To Conservatives Who've Gotten This Far: A consistent liberal position would be that abortion should be safe, legal, and rare, and as early in the pregnancy as possible. In your resistance to abortion, you're moving it intentionally toward illegal but also — I hope inadvertently — also toward less safe and later in the period of gestation. There is indeed "always a death in an abortion," and you're moving that which gets killed closer to a human person, closer to a sentient being capable of suffering in that death. And some of you folk, in resisting birth control, are making abortion less rare.

            Now I assume most readers know enough biology and theology to know that "Life begins at conception" is just a stupid statement: yet again, life doesn't begin; it began. According to the Book of Genesis, it began not long after God created the heavens and the earth a good deal back: Happy new year 5773 for the Jewish count; Christians have the world a bit older, so let's round off to 6000 years. The scientific estimate we can round off to 3.5 billion years — and it doesn't matter; it's past tense "life began" and a long time ago. So since most people aren't stupid, what they mean is "Human life begins with a human conception" and you're defining "human" essentially (and I mean "essentially" in terms of essence here) as a human soul.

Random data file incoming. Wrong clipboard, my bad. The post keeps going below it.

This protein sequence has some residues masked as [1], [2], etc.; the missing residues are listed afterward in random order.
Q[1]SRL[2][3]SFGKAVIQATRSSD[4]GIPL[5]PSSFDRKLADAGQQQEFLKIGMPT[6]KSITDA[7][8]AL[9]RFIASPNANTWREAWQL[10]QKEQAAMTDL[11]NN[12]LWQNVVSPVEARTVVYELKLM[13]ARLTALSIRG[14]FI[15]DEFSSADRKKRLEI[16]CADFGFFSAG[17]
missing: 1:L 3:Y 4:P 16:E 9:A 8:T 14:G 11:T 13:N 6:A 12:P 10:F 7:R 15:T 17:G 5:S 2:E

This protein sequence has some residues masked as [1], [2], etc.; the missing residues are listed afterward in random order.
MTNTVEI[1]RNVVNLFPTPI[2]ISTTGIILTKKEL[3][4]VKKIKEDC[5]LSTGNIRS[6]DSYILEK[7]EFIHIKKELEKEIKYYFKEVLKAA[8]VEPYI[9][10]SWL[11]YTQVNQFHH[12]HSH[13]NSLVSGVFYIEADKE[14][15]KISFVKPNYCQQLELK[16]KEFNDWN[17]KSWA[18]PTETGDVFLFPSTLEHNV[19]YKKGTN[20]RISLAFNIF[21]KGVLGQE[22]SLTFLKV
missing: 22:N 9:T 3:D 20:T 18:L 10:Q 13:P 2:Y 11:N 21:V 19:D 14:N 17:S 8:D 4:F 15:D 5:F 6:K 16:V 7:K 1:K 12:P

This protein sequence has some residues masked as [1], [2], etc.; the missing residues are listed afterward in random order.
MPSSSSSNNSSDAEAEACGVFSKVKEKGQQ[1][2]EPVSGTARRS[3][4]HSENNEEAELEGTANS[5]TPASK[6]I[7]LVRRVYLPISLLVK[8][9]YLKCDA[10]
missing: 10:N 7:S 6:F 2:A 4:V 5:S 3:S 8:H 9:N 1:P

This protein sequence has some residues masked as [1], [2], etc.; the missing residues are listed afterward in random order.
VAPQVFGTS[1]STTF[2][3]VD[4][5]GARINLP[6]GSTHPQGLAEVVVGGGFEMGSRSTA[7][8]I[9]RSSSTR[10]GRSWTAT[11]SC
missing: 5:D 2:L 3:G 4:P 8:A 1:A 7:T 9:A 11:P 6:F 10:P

If you have ensoulment at the moment of conception, you have a human life in a zygote, embryo, or fetus, and killing it is murder, and, in some theories, worse than murder. In some theories, that little human — even when microscopic — is not only an unborn baby but also an unbaptized baby. And the fate of unbaptized babes? That once-famous Puritan minister and poet, Michael Wigglesworth, has God address dead infants, who "never had or good or bad / Effected personally," but still inherited Original Sin (Day of Doom, lines 233-40, 354-57).

               A crime it is, therefore in bliss
               You may not hope to dwell
               But unto you I shall allow
               The easiest room in hell.”

        Alternatively, one may argue that unbaptized infants (fetuses, embryos) are unsaved because they had no chance not just to be born but to be reborn, in Christ. One may argue, and the Anabaptists and Baptists do argue, that infant baptism won't bring salvation, but only baptism for professing believers who have been saved by the irresistible grace of God. The upshot on abortion can be the same whatever one believes about baptism, but readers whose eyes are glazing over about now may be on to an important point here.